Home / Development / Dare Blogs: The Pillowettes’ bug-infested puzzle platformer D-Bug
The Dare to be Digital 2014 team talks to Develop about working on their entry title

Dare Blogs: The Pillowettes’ bug-infested puzzle platformer D-Bug

What’s your game?
Our game is D-Bug, a touch-based puzzle platformer in which you can become your enemies. It takes place inside of Button, a retro handheld system who is infested with bugs. Players attack bugs to take control of them — Button’s interface will transform to show custom controls for each one.

Players use these controls to crawl, jump, and fly their way through Button’s circuit-board world. The goal is to use the bugs’ unique abilities to reach the corrupted microchip at the end of each level – and debug it.

What has the Dare experience been like?
Simply invaluable. Sharing the same workspace at Abertay with the other teams has proven to be a source of inspiration and positivity for us. Being given the opportunity to not only go through the stages of game development as a team, but also to watch other teams and their approach to game design, is an experience that only a place like Dare can give us.

Spending so much time with each other, with only Dare on our plates this summer, has allowed us to get an authentic feel for what working at a game studio is actually like. In addition, Dare has provided us with helpful advice from mentors in the games industry that we’ve really taken to heart.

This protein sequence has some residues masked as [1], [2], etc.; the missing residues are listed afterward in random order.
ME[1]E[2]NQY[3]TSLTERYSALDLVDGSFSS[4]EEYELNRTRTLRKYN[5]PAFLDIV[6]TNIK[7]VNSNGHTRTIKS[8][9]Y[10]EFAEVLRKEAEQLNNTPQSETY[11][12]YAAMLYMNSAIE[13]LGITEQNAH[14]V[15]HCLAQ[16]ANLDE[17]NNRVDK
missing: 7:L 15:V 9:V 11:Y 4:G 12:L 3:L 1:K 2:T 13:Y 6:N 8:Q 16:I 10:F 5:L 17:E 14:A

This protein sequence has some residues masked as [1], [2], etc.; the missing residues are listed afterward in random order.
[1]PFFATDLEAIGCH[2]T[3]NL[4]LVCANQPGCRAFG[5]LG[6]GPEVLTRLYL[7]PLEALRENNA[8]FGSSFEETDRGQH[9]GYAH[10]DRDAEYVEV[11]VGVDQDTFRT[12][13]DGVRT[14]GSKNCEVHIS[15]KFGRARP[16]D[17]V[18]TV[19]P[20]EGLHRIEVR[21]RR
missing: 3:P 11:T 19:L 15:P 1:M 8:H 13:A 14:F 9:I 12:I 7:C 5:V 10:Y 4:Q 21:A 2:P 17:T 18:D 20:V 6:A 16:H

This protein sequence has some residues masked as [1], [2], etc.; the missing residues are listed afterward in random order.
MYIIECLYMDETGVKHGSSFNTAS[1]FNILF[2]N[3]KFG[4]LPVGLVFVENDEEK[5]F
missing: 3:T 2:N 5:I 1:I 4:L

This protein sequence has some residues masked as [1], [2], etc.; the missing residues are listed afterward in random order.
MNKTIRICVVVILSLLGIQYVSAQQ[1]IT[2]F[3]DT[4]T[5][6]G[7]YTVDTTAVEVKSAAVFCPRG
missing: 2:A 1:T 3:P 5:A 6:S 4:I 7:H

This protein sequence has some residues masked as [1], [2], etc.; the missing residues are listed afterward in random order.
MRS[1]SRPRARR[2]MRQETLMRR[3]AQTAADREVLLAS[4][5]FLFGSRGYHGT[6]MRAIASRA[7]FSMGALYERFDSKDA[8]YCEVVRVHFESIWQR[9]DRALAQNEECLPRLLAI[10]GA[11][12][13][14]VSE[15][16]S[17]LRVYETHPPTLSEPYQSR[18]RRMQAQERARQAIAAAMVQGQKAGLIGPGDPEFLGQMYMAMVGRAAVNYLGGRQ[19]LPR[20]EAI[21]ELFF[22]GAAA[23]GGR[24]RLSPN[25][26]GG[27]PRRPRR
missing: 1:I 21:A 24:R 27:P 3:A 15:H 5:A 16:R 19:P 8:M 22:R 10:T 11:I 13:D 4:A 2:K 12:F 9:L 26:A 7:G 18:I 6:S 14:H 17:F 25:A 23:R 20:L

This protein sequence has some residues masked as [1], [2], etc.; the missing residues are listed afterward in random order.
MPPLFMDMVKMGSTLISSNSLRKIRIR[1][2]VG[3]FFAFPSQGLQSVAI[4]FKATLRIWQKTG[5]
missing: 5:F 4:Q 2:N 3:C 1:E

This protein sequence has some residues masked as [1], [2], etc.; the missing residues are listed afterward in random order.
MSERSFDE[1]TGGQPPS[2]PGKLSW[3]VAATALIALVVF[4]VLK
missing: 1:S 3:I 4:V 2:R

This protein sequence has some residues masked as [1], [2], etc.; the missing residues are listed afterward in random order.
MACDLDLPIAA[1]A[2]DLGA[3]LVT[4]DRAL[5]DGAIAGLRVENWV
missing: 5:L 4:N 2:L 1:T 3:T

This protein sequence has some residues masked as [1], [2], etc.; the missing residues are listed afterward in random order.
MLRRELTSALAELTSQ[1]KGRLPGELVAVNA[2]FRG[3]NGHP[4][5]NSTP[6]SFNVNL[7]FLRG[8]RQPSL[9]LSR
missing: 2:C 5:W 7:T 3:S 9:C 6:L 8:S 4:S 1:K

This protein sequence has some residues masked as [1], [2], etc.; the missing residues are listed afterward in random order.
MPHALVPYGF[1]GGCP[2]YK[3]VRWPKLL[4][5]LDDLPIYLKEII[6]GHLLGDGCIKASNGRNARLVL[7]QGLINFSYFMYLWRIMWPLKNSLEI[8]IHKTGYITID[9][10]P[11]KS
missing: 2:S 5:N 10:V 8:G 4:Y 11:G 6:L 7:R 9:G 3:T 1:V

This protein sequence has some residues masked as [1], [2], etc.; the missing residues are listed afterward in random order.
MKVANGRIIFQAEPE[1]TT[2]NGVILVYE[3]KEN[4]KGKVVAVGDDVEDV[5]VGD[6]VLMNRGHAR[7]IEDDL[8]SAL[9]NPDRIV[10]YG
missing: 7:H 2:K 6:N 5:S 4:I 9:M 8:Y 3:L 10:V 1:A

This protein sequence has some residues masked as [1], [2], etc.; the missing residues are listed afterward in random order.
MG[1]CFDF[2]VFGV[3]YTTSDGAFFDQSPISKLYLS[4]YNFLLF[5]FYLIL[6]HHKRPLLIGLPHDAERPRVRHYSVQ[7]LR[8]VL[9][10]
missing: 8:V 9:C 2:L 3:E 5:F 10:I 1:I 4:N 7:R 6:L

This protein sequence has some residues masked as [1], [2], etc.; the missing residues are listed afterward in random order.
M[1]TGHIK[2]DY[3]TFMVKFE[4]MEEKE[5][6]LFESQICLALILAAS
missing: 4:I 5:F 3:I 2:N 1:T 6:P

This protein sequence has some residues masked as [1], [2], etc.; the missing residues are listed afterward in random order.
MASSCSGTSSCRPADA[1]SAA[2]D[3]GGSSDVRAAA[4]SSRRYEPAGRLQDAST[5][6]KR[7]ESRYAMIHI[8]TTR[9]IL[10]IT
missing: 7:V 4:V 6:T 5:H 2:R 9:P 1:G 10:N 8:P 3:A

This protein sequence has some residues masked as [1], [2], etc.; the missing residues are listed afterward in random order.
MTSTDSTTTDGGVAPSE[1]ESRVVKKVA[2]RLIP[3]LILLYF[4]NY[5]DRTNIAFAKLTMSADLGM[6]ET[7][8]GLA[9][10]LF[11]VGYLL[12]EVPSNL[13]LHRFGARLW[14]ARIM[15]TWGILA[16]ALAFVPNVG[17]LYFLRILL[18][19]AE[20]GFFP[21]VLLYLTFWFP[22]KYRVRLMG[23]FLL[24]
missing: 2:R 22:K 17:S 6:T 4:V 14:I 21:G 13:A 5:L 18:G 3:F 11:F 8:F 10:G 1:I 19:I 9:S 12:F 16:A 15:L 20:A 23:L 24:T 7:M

Being at Dare, immersing ourselves in the physical space of a healthy think-tank, has really helped us to not only grow as a team, but has also allowed D-Bug to shape itself into the best experience it can possibly be for ProtoPlay.

What have you learned from Dare?
To accept change and flexibility in designing and planning D-Bug. Frequent playtesting and constant iterations has allowed us to refine our core mechanic and make sure that that’s really fun and meaningful. In addition, we’ve learned to adapt when things might not go according to plan. This is really where we learnt the most.

Sometimes our game, seemingly organically, will take us in a different direction in the way we continue developing it. This is really the most exciting part for us and is how we get to make discoveries about our project that change the way we think about it.

Are you looking forward to ProtoPlay?
ProtoPlay will be an exciting opportunity to not only proudly exhibit what we’ve been working so hard on for the past few weeks, but to also use the event as a way to actively playtest as the event is happening. For us, D-Bug is constantly evolving, and ProtoPlay is just the beginning of its growth. We also can’t wait to walk around and check out the other completed Dare games.

I think at the end, we’ll all marvel at what we were able to put together in just one summer. If anything, ProtoPlay will be a testament to the quality of person we’ve had the great fortune of working in the same space in.

What are your ambitions after Dare?
While four of us still have to complete school after Dare is finished, we all regard Dare as one of the most important milestones in our journeys into the world of game design and development.

We were fond of D-Bug when we first conceived of it at the beginning of this year, and we’ve grown even fonder as we’ve spent time with our game during this summer. We hope to help D-Bug grow into something bigger beyond the scope of Dare. This certainly isn’t the end!

Follow The Pillowettes on Twitter and Facebook to learn more about their game.

Dare ProtoPlay and Indie Fest is on 7th-10th August in Dundee’s Caird Hall and City Square, with all 15 Dare student games on show, as well as over 30 indie games. http://www.dareprotoplay.com/

About MCV Staff

Check Also

Creative Assembly’s Grace Carroll on community being all about two-way communication

Every month, the team at Creative Assembly debunks some common dev role myths. This month, Grace Carroll, lead community & social media manager, explains how it’s about two-way communication and not just selling the game